We use Mesos a lot. Developing with Mesos is a full time job for a large proportion of Container Solutions. From the perspective of a production user, the abstraction of physical hardware into resources is a fantastic idea. But in this post, I want to discuss how usability can affect Mesos development. And how some ongoing issues are causing frustration and are potentially preventing user adoption.
Developing Mesos Applications
A large number of production projects could be accomplished using off the shelf components and standard microservices. But for some applications, it makes sense to take advantage of the functionality of Mesos. For example, in the Elasticsearch (ES) Mesos project we have developed a sophisticated scheduler that manages the lifecycle of the ES nodes. In a previous blog post, I wrote about why you might want to develop a Mesos Framework.
Writing a Framework
We write most of our frameworks using Java. But it is quite feasible to use other languages that Mesos has interfaces for (e.g. Go, Python or C++). The first thing that you will want to do is to learn the APIs. The implementation of the scheduler interface is refreshingly simple. There are really only a handful of methods that need to be implemented in order to have a working framework. Up to this point, development is very fast. You will find that you can have a working framework within a day.
Testing your framework
However, this is where things start to slow down. The next problem is testing your framework. Mesos is designed in such a way that Master and Agent binaries should be running on their respective nodes. The binaries are written in C++, which means they need to be compiled and packaged for each architecture. If you are not running Ubuntu, simply getting Mesos to start can be incredibly difficult for a new user (*). Docker images make this easier, but this now places the requirement of using Docker in your application. We do this in our minimesos project to make it easier for users to start a Mesos cluster on their machine.
So we now have a working cluster. Either in Docker or Vagrant or on some real hosts. Depending on what your framework does, your next problem will be with networking. Mesos doesn’t have any network capabilities built in. This is the user’s/developer’s responsibility. At first, it seems like this isn’t a problem, because Mesos has a concept of Framework messages. (*). It is possible (but not advisable, see later) to do all your custom communication through the framework messages. But to do this, you must serialise your data to be compatible with the Protocol Buffer format. Also, to receive any custom data, this automatically means your framework has to implement a custom Executor (the interface that represents the task that runs on the Agents).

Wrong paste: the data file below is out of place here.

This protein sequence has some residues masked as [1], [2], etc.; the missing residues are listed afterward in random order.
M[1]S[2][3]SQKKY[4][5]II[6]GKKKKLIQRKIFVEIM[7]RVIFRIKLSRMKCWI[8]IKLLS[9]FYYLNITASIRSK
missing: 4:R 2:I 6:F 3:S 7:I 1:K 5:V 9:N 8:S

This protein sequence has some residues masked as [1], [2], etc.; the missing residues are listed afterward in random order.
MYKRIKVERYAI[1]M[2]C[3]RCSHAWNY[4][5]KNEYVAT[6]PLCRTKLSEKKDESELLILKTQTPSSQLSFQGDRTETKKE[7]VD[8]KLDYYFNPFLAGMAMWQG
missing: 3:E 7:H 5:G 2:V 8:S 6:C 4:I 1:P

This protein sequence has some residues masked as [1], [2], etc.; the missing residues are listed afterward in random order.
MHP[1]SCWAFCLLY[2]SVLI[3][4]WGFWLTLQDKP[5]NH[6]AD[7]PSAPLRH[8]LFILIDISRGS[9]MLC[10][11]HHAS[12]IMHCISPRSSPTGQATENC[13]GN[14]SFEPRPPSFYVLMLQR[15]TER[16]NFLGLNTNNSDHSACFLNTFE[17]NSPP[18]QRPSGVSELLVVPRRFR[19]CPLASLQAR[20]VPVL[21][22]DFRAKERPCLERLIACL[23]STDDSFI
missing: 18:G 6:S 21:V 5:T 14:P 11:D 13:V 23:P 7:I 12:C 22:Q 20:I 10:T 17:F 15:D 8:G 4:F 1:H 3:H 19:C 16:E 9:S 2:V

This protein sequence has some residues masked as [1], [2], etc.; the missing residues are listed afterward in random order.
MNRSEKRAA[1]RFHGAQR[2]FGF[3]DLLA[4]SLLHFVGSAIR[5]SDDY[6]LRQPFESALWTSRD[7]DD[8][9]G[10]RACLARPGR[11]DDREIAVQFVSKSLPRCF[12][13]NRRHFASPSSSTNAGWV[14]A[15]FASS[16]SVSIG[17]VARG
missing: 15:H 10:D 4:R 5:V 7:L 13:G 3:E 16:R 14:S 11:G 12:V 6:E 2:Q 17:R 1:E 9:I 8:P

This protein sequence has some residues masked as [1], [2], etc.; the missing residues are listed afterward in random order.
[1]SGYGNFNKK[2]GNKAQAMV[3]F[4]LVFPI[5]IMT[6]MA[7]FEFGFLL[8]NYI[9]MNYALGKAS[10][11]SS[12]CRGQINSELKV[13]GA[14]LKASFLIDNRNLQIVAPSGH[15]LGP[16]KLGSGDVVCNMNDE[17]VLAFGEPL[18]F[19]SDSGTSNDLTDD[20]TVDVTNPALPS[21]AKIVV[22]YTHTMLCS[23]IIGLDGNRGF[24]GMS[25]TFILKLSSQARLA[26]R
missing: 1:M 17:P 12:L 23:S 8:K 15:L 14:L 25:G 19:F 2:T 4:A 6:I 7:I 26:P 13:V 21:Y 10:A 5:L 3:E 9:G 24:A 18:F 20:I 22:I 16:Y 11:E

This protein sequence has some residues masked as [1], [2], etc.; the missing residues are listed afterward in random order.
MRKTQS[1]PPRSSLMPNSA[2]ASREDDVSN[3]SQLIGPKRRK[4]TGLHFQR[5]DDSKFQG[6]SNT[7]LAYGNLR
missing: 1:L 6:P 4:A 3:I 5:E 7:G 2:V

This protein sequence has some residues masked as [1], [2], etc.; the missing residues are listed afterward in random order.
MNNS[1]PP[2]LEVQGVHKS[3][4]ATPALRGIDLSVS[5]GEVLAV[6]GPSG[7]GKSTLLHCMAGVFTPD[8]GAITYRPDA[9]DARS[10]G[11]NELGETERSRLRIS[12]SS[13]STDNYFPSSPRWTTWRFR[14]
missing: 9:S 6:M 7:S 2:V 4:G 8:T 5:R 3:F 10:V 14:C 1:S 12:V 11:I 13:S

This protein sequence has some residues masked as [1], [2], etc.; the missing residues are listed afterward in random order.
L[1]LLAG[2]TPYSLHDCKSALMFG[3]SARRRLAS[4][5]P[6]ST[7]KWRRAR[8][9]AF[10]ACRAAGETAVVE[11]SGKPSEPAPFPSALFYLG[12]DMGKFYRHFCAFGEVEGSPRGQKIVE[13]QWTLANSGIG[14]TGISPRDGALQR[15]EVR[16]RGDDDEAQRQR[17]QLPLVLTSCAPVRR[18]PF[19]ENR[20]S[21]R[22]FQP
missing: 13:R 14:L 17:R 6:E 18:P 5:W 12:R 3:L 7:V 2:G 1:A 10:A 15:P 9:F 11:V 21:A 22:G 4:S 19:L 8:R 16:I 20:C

Executors are useless
In my opinion, a custom Executor is never required. Except when it is (*). But for the vast majority of projects, using the default implementation of an Executor is more than enough. If you can run your application as a binary or as a Docker image, then you can use the default Executor (*). The recent book by David Greenberg, “Building Applications on Mesos”, echoes my sentiment when introducing the chapter on Executors:
“You probably don’t want to do this”!
By removing the executor you can save yourself approximately 1000-2000 lines of code (Java) and more importantly, decouple your framework from the application that you are trying to run.
A Development Example
Once we have decided we don’t want to use a custom Executor, this means we can’t use the framework messages. So we need to communicate with our application (e.g. health checks) over the application’s standard interface (e.g. REST). Sometimes there are elements within the Protocol Buffer format that can achieve what you want to do (*). For example, there is an element within the TaskInfo (*) to specify a CommandInfo (*) to perform a HealthCheck (*). After looking through the code, it becomes apparent that there are two different health checks depending on whether you are starting a Docker image, or a shell command. Looking at the